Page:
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CHRIS DUFRESNE / ON COLLEGE BASKETBALL

A bit early, March Madness is off and running

The major conference tournaments have yet to begin, but there already has been plenty of craziness to keep college basketball fans occupied.

March 06, 2011|Chris Dufresne
  • St. John's Coach Steve Lavin shouts instructions to his team during the second half of a 72-56 victory over South Florida on Saturday.
St. John's Coach Steve Lavin shouts instructions to his team during… (Paul J. Bereswill / Associated…)

Pick your madness: March, reefer, Charlie Sheen.

Last week didn't get the memo about this week historically having the crazy-stretch contractual rights leading to Selection Sunday.

It has already started:

• ESPN analyst Bob Knight broke an honor code by yelling"chicken[bleep]" into a live microphone at Baylor, a devout institution of religious learning and sinking NCAA tournament prospects.

It really should have shocked no one at ESPN, or in the poultry industry, that Knight could be fowl-mouthed.

• A Louisville cheerleader ran onto the court and heaved the ball skyward to celebrate a victory over Pittsburgh that wasn't quite over yet.

Two, four, six, eight — um, you cannot participate.

• Brandon Davies, a Brigham Young starter, probably cost his team a top seeding in the NCAA tournament by admitting to having premarital sex in violation of the school's honor code. He was dismissed from the team.

Former BYU quarterback Jim McMahon was rushed in to provide, for remaining players, a refresher course on the policies.

• St. John's Coach Steve Lavin was ejected for unloading Knight-like obscenities at officials in his team's loss against Seton Hall.

Lavin was so upset that 15 years of hair gel suddenly drained from his follicles.

• Klay Thompson, Washington State's star and the Pacific 10 Conference's leading scorer, undermined his team's slim at-large NCAA hopes when he was cited for marijuana possession hours after the Cougars' win over USC on Thursday. Thompson sat out Saturday's home loss to UCLA after apologizing to the crowd over the public-address system.

He seems like a good kid who made a mistake.

One hopes opposing crowds will go easy with the "pot" shots.

• Are the Bruins officially back?

Yes.

Missing last year's NCAA tournament was painful. People in the proud program expect more, but order was restored over the weekend when the Belmont Bruins clinched the Atlantic Sun Conference's automatic bid. Belmont (30-4) has not lost since Jan. 25. The Bruins, who nearly ousted Duke in the first round three years ago, run 11 players deep and will be a tough NCAA out.

• How about the UCLA Bruins?

They're back in the tournament too, along with 2010 sideline-watchers Arizona and North Carolina. Arizona clinched the Pac-10 regular-season title over the weekend while UCLA secured second place. North Carolina won the Atlantic Coast Conference regular-season title Saturday with a home win over Duke.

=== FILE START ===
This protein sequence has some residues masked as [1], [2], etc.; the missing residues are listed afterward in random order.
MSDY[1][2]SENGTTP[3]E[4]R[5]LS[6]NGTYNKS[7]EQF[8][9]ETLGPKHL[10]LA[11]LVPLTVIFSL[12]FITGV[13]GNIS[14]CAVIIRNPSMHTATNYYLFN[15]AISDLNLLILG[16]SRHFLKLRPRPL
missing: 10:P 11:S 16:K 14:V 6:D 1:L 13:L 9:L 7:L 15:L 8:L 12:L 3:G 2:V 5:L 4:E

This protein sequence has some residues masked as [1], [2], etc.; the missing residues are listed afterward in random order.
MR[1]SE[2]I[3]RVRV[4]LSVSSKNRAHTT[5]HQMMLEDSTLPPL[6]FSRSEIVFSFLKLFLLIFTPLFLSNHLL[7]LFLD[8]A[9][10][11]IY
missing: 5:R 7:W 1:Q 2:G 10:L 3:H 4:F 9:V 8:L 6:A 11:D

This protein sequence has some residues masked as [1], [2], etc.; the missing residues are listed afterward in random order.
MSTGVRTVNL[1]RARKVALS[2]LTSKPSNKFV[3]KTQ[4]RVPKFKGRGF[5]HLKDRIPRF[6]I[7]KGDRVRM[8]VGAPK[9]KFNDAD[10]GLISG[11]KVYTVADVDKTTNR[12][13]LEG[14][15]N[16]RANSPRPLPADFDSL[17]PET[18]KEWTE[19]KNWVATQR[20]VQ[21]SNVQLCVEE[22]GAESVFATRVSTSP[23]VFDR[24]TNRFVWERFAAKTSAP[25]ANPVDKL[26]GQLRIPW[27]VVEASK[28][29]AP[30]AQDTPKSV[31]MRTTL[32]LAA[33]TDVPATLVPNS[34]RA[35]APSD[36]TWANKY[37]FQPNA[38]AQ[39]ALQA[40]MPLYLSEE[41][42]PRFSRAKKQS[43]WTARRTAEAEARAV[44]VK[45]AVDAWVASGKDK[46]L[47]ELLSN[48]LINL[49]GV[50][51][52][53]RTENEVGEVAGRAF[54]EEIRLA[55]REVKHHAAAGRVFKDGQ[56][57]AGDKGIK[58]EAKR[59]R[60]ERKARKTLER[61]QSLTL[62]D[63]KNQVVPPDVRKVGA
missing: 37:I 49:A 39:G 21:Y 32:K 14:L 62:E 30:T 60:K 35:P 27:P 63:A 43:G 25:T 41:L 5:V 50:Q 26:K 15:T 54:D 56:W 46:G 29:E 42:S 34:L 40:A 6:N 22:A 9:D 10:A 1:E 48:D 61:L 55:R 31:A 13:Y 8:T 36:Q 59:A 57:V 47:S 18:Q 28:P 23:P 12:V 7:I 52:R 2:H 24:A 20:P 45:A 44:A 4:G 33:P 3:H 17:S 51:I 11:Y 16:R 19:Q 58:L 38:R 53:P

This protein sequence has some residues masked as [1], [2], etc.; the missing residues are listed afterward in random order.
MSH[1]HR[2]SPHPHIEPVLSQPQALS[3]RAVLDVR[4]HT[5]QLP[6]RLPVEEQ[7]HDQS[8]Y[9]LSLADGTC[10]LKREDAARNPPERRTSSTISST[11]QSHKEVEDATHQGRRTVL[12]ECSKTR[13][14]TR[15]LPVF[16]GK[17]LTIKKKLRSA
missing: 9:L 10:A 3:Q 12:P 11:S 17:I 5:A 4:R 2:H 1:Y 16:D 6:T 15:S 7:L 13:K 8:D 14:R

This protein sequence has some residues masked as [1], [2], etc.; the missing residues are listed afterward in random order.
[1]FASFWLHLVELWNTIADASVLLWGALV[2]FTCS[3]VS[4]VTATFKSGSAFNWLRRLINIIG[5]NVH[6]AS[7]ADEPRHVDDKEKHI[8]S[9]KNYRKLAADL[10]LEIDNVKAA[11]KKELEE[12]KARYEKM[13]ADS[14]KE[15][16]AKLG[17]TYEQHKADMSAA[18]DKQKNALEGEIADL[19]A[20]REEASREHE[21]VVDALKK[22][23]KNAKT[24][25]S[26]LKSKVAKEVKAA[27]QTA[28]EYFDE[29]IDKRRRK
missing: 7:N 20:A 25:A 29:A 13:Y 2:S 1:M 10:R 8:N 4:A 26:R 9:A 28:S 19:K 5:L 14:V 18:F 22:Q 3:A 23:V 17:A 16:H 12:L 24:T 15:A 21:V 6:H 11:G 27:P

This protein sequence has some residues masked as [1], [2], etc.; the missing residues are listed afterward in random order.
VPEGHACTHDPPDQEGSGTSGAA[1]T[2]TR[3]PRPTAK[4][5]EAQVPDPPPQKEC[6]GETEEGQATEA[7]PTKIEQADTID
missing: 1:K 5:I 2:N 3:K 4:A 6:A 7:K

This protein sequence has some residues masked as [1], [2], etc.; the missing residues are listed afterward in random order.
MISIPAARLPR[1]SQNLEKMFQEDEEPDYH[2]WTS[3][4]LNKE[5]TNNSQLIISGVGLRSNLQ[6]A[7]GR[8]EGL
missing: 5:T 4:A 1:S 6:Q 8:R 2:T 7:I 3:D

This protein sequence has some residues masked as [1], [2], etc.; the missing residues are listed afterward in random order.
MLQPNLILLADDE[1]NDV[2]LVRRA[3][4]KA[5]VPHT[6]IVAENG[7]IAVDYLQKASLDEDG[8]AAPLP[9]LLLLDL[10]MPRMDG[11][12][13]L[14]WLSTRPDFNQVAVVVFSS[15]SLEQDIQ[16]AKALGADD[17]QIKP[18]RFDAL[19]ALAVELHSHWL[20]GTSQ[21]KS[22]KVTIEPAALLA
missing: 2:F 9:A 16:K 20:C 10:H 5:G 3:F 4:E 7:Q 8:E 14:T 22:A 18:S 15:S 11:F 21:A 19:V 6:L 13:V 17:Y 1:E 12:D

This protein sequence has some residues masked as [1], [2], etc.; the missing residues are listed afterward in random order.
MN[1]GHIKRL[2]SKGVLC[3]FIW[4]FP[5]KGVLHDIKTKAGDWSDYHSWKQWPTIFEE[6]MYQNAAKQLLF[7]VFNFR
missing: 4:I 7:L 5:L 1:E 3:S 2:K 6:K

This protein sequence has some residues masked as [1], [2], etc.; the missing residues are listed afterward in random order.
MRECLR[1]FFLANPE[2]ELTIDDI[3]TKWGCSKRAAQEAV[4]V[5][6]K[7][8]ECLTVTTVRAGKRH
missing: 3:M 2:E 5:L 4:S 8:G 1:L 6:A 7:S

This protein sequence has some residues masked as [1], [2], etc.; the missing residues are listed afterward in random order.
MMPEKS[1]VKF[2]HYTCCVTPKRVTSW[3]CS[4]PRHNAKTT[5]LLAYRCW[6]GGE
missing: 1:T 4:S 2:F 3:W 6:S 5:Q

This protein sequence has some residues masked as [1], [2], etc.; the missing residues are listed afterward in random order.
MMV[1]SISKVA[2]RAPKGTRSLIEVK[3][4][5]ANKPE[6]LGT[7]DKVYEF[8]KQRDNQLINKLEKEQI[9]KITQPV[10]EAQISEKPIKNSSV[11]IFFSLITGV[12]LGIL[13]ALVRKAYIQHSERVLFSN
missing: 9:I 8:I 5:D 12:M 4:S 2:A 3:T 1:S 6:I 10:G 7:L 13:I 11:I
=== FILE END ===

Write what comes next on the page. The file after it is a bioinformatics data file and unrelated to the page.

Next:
North Carolina (24-6) had four losses before 2010 ended but has now won 12 out of 13 heading into the ACC tournament as it shifts rapidly into serious-contender mode.

"One of my buddies said I got a lot smarter over the past couple weeks," Coach Roy Williams said after the win over Duke.

This week needs to get cranking to match last week, but, fortunately, history is on its side.

Some working story lines:

• The NCAA selection committee convenes in Indianapolis to begin the difficult seeding and selection process in advance of the bracket unveiling Sunday.

What to do with BYU?

The Cougars seemingly had a top seeding secured until the confessional by Davies, which changes everything. BYU is clearly a weaker team without Davies, and that must be factored into decision-making.

Bracketing the field is not a charity business.

In 2000, Cincinnati was dropped from an expected No. 1 seeding to a No. 2 after star center Kenyon Martin broke a leg in the Conference USA tournament. Bearcats fans were outraged, but the committee made the right call. Without Martin, Cincinnati was knocked out in the second round by Tulsa.

Last year, Purdue fell to a No. 4 seeding after star Robbie Hummel was lost to injury late in the season. Purdue made an inspired run to the Sweet 16 before losing to Duke.

The committee will be monitoring BYU closely in this week's Mountain West tournament. The Cougars (28-3) appeared shell-shocked in their first game without Davies, a home drubbing to New Mexico, but bounced back nicely against Wyoming.

Elsewhere … Ohio State clinched the Big Ten regular-season title Saturday before beating Wisconsin on Sunday, and appears the most obvious candidate for a No. 1 seeding.

Then you have Kansas and maybe two Big East teams and fast-charging Carolina.

• Some could argue a "Final Four" is already is being played this week in the Big East tournament at Madison Square Garden, with Pittsburgh, Notre Dame, Louisville and Syracuse locking down the top seedings.

The Big East probably will receive a record 11 bids into the NCAA tournament, meaning it will make up about one-sixth of the eventual field.

The winner of this week's gantlet might ask: "Now we have to win the NCAA title again?"

• The Pac-10 tournament starts Wednesday at Staples Center, with the conference standing fairly firm at three NCAA bids: UCLA, Arizona and Washington. Watch out, though, for another possible surprise attack from USC. Two year ago, the Trojans also needed to win the tournament to earn an NCAA bid … and did just that.

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